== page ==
A simple deduction from signs noticed in my walk one morning on a stormy mountain path in Kashmir. SIGNS OBSERVED: Tree-stump, about three feet high, by the path. A stone about the size of a coconut lying near it, to which were sticking some bits of bruised walnut rind, dried up. Some walnut rind also lying on the stump. Farther along the path, 30 yards to the south of the stump, were lying bits of walnut shell of four walnuts. Close by was a high sloping rock, alongside the path. The only walnut tree in sight was 150 yards north of the stump.
At the foot of the stump was a cake of hardened mud which showed the impression of a grass shoe.
What would you make out from those signs?
My solution of it was this.
A man had gone southward on a long journey along the path two days ago carrying a load and had rested at the rock while he ate walnuts.
My deductions were these.
It was a man carrying a load, because carriers when they want to rest do not sit down, but rest their load against a sloping rock and lean back. Had he had no load, he would probably have sat down on the stump, but he preferred to go 30 yards farther to where the rock was. Women do not carry loads there, so it was a man. He broke the shells of his walnuts on the tree stump with the stone, having brought them from the tree 150 yards north—so he was travelling south. He was on a long journey, as he was wearing shoes, and not going barefooted, as he would be if only strolling near his home. Three days ago there was rain, the cake of mud had been picked up while the ground was still wet—but it had not been since rained upon, and was now dry. The walnut rind was also dry, and confirmed the time that had elapsed.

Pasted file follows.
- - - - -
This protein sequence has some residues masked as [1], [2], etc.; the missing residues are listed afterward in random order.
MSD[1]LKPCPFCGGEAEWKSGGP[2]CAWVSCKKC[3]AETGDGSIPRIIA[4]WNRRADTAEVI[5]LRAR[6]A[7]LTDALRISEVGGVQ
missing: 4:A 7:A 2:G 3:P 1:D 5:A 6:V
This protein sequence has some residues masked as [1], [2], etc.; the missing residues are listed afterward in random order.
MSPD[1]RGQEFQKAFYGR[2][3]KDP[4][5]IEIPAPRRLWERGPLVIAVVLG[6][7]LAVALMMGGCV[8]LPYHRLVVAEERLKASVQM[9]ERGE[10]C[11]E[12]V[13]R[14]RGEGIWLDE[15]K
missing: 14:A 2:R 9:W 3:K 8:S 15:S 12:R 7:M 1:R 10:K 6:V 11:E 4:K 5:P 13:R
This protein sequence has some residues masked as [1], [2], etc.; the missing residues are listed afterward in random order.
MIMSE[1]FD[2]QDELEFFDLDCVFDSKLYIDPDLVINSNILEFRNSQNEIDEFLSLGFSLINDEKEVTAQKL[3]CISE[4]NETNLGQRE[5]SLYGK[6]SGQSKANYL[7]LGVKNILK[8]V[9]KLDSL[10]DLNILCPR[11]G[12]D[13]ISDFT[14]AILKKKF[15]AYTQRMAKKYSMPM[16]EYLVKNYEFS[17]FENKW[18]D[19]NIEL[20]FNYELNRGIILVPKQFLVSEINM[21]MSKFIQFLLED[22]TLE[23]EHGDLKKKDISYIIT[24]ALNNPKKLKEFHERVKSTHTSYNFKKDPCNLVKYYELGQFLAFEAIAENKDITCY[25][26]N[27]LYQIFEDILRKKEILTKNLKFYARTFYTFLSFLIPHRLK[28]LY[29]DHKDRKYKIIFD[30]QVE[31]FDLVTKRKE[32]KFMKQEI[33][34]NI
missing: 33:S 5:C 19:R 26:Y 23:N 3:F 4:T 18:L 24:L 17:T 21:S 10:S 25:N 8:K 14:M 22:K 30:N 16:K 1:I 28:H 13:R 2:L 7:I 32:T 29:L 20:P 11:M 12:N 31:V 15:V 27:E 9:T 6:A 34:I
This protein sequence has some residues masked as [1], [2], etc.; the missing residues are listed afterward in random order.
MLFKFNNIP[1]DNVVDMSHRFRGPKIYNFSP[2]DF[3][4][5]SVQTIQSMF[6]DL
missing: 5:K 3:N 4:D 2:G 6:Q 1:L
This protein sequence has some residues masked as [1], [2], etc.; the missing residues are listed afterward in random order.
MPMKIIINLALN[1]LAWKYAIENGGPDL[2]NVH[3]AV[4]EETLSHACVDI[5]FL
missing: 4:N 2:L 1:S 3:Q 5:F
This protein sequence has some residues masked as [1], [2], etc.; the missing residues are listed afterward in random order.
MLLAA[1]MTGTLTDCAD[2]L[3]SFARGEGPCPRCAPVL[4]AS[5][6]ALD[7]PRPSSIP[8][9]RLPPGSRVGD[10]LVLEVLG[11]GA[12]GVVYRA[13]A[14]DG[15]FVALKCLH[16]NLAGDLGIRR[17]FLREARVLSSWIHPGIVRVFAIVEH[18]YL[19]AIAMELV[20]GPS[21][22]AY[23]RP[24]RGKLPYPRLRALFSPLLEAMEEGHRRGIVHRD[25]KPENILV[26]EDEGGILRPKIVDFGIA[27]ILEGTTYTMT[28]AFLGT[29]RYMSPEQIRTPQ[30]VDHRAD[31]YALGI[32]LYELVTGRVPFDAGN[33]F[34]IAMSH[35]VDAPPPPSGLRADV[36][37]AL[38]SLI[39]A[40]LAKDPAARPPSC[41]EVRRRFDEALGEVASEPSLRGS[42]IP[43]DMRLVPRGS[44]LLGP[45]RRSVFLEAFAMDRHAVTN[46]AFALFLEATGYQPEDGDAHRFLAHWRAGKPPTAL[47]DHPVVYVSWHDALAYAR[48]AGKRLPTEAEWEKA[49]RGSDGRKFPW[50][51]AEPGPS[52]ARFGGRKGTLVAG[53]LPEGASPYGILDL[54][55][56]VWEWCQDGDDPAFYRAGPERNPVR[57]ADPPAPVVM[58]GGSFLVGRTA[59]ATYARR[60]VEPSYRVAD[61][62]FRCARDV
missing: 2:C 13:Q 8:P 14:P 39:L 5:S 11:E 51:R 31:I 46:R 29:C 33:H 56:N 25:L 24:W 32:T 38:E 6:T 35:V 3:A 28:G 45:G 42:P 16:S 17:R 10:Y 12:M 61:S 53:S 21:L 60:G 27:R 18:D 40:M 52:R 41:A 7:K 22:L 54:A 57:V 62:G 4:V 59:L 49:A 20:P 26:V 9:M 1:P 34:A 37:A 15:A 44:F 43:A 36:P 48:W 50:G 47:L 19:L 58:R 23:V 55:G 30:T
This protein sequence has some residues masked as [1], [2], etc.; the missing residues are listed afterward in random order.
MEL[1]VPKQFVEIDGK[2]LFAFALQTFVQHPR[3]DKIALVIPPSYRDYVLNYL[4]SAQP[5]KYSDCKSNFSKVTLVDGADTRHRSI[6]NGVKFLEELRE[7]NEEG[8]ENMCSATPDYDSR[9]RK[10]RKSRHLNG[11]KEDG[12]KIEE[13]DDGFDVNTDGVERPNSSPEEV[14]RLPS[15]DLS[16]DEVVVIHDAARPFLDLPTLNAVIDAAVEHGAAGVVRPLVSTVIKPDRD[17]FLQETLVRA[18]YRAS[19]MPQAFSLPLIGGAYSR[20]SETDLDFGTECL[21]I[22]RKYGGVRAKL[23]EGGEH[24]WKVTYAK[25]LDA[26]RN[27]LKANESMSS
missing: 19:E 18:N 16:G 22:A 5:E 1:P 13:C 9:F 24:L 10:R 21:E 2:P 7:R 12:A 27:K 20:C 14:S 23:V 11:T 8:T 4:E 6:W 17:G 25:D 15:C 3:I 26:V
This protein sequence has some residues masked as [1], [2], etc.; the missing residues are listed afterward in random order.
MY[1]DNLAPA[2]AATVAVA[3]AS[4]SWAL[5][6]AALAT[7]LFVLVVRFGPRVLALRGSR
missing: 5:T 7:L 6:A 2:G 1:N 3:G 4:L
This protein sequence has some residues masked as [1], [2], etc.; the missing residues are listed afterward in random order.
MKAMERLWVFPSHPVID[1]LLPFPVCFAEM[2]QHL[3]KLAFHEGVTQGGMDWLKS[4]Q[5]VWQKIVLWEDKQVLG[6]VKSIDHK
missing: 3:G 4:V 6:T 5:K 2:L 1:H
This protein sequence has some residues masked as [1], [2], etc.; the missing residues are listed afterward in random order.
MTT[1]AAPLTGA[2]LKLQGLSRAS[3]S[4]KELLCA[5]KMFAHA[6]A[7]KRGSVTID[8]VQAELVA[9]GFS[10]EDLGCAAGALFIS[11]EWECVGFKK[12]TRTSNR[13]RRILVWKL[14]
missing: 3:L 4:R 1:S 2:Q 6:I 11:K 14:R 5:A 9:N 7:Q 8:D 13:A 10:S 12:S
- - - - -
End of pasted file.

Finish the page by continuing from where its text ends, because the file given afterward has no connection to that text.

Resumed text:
There is no important story attached to this, but it is just an example of everyday practice which should be carried out by Scouts.Baden-Powell, Robert. Scouting for Boys, 35th edition, 5th printing, 1999.
As you leave here tonight and travel home, try and put the power of reason and deduction to work.
Good night, gentlemen.